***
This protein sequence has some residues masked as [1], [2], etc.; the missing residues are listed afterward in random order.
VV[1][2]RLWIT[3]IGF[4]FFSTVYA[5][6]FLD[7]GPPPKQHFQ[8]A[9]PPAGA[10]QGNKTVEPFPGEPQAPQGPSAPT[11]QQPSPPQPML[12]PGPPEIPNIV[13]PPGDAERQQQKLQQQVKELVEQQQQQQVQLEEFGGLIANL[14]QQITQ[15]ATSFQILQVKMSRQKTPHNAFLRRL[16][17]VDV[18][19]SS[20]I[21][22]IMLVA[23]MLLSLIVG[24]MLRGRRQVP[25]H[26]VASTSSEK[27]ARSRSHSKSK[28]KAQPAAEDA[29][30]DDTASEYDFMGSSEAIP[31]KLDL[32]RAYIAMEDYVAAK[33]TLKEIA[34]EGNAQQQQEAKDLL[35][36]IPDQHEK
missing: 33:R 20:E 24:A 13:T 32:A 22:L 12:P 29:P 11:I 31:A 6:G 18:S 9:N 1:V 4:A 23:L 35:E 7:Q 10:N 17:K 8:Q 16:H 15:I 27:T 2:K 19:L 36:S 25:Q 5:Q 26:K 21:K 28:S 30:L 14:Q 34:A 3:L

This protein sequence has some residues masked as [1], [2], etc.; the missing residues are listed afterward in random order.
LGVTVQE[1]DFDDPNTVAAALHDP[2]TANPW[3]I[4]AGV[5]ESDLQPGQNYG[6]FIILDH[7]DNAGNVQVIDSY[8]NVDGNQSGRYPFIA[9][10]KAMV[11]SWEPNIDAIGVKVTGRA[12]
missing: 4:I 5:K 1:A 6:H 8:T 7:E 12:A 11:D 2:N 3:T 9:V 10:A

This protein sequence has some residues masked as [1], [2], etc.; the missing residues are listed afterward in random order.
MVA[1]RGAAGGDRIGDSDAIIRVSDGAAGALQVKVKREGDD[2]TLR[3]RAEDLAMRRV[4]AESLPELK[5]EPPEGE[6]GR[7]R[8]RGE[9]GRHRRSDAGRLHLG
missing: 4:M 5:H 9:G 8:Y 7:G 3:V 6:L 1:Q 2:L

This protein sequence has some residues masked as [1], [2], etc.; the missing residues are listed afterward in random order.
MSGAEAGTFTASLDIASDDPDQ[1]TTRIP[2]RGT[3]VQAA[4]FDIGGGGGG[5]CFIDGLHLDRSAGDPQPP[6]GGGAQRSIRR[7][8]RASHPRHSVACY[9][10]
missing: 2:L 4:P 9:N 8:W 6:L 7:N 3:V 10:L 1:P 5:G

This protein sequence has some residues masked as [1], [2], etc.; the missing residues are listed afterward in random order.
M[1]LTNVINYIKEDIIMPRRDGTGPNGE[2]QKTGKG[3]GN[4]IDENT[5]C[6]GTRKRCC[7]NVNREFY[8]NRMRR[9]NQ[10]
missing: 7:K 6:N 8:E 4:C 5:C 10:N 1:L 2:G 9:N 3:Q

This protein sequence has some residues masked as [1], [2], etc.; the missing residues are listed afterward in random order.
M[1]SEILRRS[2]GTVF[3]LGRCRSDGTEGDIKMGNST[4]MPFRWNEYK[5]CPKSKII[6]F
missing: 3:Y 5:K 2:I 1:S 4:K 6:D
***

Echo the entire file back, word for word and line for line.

This protein sequence has some residues masked as [1], [2], etc.; the missing residues are listed afterward in random order.
VV[1][2]RLWIT[3]IGF[4]FFSTVYA[5][6]FLD[7]GPPPKQHFQ[8]A[9]PPAGA[10]QGNKTVEPFPGEPQAPQGPSAPT[11]QQPSPPQPML[12]PGPPEIPNIV[13]PPGDAERQQQKLQQQVKELVEQQQQQQVQLEEFGGLIANL[14]QQITQ[15]ATSFQILQVKMSRQKTPHNAFLRRL[16][17]VDV[18][19]SS[20]I[21][22]IMLVA[23]MLLSLIVG[24]MLRGRRQVP[25]H[26]VASTSSEK[27]ARSRSHSKSK[28]KAQPAAEDA[29][30]DDTASEYDFMGSSEAIP[31]KLDL[32]RAYIAMEDYVAAK[33]TLKEIA[34]EGNAQQQQEAKDLL[35][36]IPDQHEK
missing: 33:R 20:E 24:A 13:T 32:A 22:L 12:P 29:P 11:I 31:A 6:G 18:S 9:N 1:V 4:A 23:L 35:E 7:Q 10:N 17:K 8:Q 16:H 15:I 27:T 2:K 19:L 36:S 25:Q 5:Q 26:K 21:K 28:S 30:L 14:Q 34:A 3:L

This protein sequence has some residues masked as [1], [2], etc.; the missing residues are listed afterward in random order.
LGVTVQE[1]DFDDPNTVAAALHDP[2]TANPW[3]I[4]AGV[5]ESDLQPGQNYG[6]FIILDH[7]DNAGNVQVIDSY[8]NVDGNQSGRYPFIA[9][10]KAMV[11]SWEPNIDAIGVKVTGRA[12]
missing: 4:I 5:K 1:A 6:H 8:T 7:E 12:A 11:D 2:N 3:T 9:V 10:A

This protein sequence has some residues masked as [1], [2], etc.; the missing residues are listed afterward in random order.
MVA[1]RGAAGGDRIGDSDAIIRVSDGAAGALQVKVKREGDD[2]TLR[3]RAEDLAMRRV[4]AESLPELK[5]EPPEGE[6]GR[7]R[8]RGE[9]GRHRRSDAGRLHLG
missing: 4:M 5:H 9:G 8:Y 7:G 3:V 6:L 1:Q 2:L

This protein sequence has some residues masked as [1], [2], etc.; the missing residues are listed afterward in random order.
MSGAEAGTFTASLDIASDDPDQ[1]TTRIP[2]RGT[3]VQAA[4]FDIGGGGGG[5]CFIDGLHLDRSAGDPQPP[6]GGGAQRSIRR[7][8]RASHPRHSVACY[9][10]
missing: 2:L 4:P 9:N 8:W 6:L 7:N 3:V 10:L 1:P 5:G

This protein sequence has some residues masked as [1], [2], etc.; the missing residues are listed afterward in random order.
M[1]LTNVINYIKEDIIMPRRDGTGPNGE[2]QKTGKG[3]GN[4]IDENT[5]C[6]GTRKRCC[7]NVNREFY[8]NRMRR[9]NQ[10]
missing: 7:K 6:N 8:E 4:C 5:C 10:N 1:L 2:G 9:N 3:Q

This protein sequence has some residues masked as [1], [2], etc.; the missing residues are listed afterward in random order.
M[1]SEILRRS[2]GTVF[3]LGRCRSDGTEGDIKMGNST[4]MPFRWNEYK[5]CPKSKII[6]F
missing: 3:Y 5:K 2:I 1:S 4:K 6:D